MB: Pretty sure that can’t happen as it did for Mike Riley in his first season. 

ES: Basically not possible. While a 5-7 Nebraska team would still likely be desirable from a travel perspective, my understanding is that there are already too many 6-6 teams that are eligible this year to have 5-7 be a consideration. That happened in Riley’s first year because there weren’t enough 6-6 eligible teams, so they moved down the list. That’s not the case in 2019. 

In order to make a bowl we need to win out. If you had to bet on it, what do you think our chances are? 20-30%? (@InDaWilderness) 

MB: Before watching Stanley throw the ball against Minnesota, I would’ve said about 50-50 against Iowa after winning at Maryland. However, if the weather doesn’t seriously hamper passing the day after Thanksgiving, I’m thinking Stanley against Nebraska’s depleted secondary doesn’t look so great, so certainly not 50-50, more in the 20 percent range. But I’m getting ahead of myself, right? 

DP: Seriously I would put it at 50-50 if Nebraska can beat Maryland. It sets up a Super Bowl of sorts for Nebraska against Iowa and that’s a good situation to be in. 

Considering transfers and all, what is the max amount of players we could sign in this class, How many do you expect to sign, and when do you expect most of the remaining recruits to start pulling the trigger (December/January)? (@InDaWilderness) 

GS: Twenty-six total new faces is the number that I’m operating with currently. I’d look for about 23 new recruits and the rest transfer guys. The majority of prospects will sign in December. 

Will Nebraska turn to the transfer portal this fall to add depth where it’s needed? (@nebraskicker) 

GS: Yes, but the luxury there is before they have to do that, they will see how many recruits they have signed and where the needs are. But they do intend to take guys from the portal. 

I'm not quite yet doubting Chinander can be the right guy at defensive coordinator, but does running a 3-4 make it inherently more difficult to find the right guys on defense? Seems they have to thread the needle (two starting inside linebackers, edge players, 3-4 d-ends are more difficult to find) versus a 4-3? Or do they just need more time, and they're still trying to get over the fiasco that was Bob Diaco? (@apdogtown)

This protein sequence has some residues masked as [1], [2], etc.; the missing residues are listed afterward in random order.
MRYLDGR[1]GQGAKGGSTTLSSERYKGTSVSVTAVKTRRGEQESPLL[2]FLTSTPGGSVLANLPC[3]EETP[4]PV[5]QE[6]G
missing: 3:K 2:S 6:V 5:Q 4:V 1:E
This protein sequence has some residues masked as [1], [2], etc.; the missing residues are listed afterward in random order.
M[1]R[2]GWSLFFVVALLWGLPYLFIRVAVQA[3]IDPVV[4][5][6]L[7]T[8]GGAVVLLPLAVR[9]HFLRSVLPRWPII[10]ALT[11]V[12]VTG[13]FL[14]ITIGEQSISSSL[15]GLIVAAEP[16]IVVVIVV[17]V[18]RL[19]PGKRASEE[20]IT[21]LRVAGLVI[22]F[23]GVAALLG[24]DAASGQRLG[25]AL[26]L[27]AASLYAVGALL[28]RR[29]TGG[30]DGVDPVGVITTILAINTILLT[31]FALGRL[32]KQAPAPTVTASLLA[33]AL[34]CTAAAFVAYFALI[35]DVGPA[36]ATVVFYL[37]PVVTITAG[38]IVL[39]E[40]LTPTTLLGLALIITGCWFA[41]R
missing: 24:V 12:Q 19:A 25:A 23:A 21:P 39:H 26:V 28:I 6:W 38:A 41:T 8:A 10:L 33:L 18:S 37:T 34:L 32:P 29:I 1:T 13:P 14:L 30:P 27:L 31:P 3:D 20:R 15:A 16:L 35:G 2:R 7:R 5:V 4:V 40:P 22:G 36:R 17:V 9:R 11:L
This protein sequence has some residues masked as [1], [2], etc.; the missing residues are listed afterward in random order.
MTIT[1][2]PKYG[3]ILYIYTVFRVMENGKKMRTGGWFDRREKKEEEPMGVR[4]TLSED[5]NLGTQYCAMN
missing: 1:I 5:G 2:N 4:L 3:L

MB: My inclination is more time and some recruiting. 

ES: Wisconsin says no. You can be successful in a 3-4, but continuity and development are key. Those two words are Derek’s, so credit to him, but he’s right. Nebraska has had so much change on defense (heck, even the defensive line coach changed between last season and this). That plays a role in development, no matter what. Ask players who had a different position coach every year of their careers (that has happened at Nebraska) or players that had three different head coaches (Mick Stoltenberg says hey). Time is really key, because continuity is valuable in long-term development.  

JP: The outside linebacker spot would be the one position that it might be more difficult to find the perfect fit compared to a 4-3 as your pass rushers need to have at least some ability to drop back into coverage, but for whatever difficulty there is in finding that player I think the payoff if you’re able to do so is quite high. Ultimately, I don’t think it matters all that much what style you play whether on offense, defense or whatever. The key is that you do it well. I think perfecting what they already have been trying to do is a better route than dramatically changing things and finding a new way to play. 

Is there a reason so many recruits take their photos in all-reds? And am I crazy for kind of wishing we'd play some games in them? (@huskerfollow) 

GS: I honestly just think they look cool in photos. It might be a cool new thing to break out the all red in a game.